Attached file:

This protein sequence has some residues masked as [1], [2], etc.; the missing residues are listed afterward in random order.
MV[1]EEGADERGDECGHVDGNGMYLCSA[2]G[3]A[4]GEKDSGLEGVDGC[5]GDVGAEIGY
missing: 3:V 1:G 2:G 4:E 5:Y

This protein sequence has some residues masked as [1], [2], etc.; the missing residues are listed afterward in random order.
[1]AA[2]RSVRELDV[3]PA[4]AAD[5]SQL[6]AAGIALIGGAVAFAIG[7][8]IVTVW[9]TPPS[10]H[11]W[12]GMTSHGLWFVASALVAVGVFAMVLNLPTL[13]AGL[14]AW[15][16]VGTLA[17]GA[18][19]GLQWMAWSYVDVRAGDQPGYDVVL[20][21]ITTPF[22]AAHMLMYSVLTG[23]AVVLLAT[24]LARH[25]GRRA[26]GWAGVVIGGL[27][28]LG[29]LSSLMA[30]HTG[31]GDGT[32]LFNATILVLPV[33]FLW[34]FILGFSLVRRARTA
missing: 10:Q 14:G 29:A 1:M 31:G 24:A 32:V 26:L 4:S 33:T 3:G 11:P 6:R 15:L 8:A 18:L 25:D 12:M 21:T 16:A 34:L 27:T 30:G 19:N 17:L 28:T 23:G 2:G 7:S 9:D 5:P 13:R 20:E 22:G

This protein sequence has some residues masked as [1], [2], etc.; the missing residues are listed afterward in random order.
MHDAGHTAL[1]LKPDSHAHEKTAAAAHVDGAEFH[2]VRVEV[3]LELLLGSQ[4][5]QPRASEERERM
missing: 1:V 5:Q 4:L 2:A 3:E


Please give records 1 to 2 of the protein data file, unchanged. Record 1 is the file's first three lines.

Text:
This protein sequence has some residues masked as [1], [2], etc.; the missing residues are listed afterward in random order.
MV[1]EEGADERGDECGHVDGNGMYLCSA[2]G[3]A[4]GEKDSGLEGVDGC[5]GDVGAEIGY
missing: 3:V 1:G 2:G 4:E 5:Y

This protein sequence has some residues masked as [1], [2], etc.; the missing residues are listed afterward in random order.
[1]AA[2]RSVRELDV[3]PA[4]AAD[5]SQL[6]AAGIALIGGAVAFAIG[7][8]IVTVW[9]TPPS[10]H[11]W[12]GMTSHGLWFVASALVAVGVFAMVLNLPTL[13]AGL[14]AW[15][16]VGTLA[17]GA[18][19]GLQWMAWSYVDVRAGDQPGYDVVL[20][21]ITTPF[22]AAHMLMYSVLTG[23]AVVLLAT[24]LARH[25]GRRA[26]GWAGVVIGGL[27][28]LG[29]LSSLMA[30]HTG[31]GDGT[32]LFNATILVLPV[33]FLW[34]FILGFSLVRRARTA
missing: 10:Q 14:G 29:A 1:M 31:G 24:A 32:V 26:L 4:S 33:T 3:G 11:P 6:R 15:L 8:A 18:L 25:D 12:M 21:T 16:A 34:L 27:T 30:G 19:N 17:L 28:T 23:G 2:G 7:S 9:D 5:P 13:R 20:E 22:G